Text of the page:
Lawmakers will consider Gov. Ron DeSantis‘ proposals to give bonus checks to first responders and teachers.
The Governor announced those priorities last month after President Joe Biden signed off on the American Rescue Plan, expected to send more than $10 billion in relief funds to the state coffers. But the House and Senate didn’t announce specifics on how they plan to use those relief funds when they unveiled their budget proposals earlier this month.
Moreover, the $1,000 bonus checks weren’t included in their spending plans.
“The Governor just came out with that not too recently and (it is) not something that was contemplated in either of our budgets as we rolled them out, especially dealing with December’s general revenue conference numbers,” House budget chief Jay Trumbull told reporters Friday. “That’s obvious that’ll be something that we focus on as we look at it in conference.”
House and Senate budgeters will be meeting this weekend in conferences to hammer out their different plans for how to allocate $36.2 billion in general revenue expenditures. Trumbull added that the bonus checks will be a part of that process.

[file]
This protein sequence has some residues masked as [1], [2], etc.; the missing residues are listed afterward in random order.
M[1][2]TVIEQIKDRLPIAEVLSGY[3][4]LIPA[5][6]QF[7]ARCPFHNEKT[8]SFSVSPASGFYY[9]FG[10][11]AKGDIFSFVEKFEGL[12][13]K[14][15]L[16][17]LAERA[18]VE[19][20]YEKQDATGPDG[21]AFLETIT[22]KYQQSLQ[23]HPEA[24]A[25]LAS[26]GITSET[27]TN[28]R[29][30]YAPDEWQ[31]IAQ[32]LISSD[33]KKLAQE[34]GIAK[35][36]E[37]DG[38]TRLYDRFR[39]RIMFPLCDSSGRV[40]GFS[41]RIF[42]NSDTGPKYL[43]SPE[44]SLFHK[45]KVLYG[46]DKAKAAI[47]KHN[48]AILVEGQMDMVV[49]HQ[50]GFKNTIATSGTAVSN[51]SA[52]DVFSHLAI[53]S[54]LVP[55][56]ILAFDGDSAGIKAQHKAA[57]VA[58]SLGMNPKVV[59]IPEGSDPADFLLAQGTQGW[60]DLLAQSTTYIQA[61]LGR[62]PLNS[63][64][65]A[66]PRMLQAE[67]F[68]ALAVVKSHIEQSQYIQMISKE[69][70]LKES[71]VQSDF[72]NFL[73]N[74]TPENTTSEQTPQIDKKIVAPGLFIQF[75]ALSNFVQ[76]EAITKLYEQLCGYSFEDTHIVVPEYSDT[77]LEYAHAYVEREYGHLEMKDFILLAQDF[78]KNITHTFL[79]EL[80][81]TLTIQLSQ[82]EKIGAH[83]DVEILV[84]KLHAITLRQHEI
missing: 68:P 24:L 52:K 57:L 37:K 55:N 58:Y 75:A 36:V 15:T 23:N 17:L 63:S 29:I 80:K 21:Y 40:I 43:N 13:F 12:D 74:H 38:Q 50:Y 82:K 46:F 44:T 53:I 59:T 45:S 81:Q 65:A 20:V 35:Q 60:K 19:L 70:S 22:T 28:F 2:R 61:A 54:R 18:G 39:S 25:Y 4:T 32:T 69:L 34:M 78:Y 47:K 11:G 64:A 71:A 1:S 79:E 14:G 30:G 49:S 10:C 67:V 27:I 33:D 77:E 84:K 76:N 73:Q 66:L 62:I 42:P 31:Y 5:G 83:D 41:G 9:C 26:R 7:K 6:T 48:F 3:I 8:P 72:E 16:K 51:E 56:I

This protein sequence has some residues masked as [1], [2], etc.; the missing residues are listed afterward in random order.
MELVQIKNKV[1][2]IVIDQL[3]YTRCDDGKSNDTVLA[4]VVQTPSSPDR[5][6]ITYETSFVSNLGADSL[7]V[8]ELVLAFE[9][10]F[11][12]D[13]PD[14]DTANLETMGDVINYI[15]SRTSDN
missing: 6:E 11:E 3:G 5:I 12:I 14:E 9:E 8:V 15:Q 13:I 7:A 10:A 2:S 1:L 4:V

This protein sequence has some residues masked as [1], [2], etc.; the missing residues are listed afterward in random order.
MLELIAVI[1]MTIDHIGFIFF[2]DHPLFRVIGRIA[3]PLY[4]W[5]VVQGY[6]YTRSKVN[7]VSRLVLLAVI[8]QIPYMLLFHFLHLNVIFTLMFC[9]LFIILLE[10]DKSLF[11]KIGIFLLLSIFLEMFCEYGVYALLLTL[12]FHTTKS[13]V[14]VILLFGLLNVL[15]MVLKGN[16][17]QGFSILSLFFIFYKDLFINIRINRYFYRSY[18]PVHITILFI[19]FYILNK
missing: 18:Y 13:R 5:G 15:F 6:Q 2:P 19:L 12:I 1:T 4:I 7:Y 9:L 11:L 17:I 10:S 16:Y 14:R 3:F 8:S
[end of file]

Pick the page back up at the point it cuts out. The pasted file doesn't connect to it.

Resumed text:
DeSantis’ recommendation is $208.4 million for the Department of Economic Opportunity to send $1,000 to first responders across the state this fiscal year. That includes EMTs, law enforcement officers and firefighters.
He also encouraged lawmakers to go further than $1,000 per person if they could find the funding.
“We know the pandemic put a lot of strain on our first responders — EMTs, sworn law enforcement, firefighters — so we believe we should recognize their sacrifice,” the Governor said a month ago.
Another $216 million request would cover $1,000 bonuses for PreK-12 teachers and principals.
“We have people who moved from these other states just because we have schools open,” DeSantis said, selling the “exciting proposal” and predicting “the Legislature will look favorably on this.”
Trumbull acknowledged the bonus checks are one of several priorities.
“I think everything is a priority as we move forward, so it’s as much of a priority as flooding is, as septic to sewer is, as Medicaid payments,” Trumbull said. “Whatever you pick it, it’s all a priority.”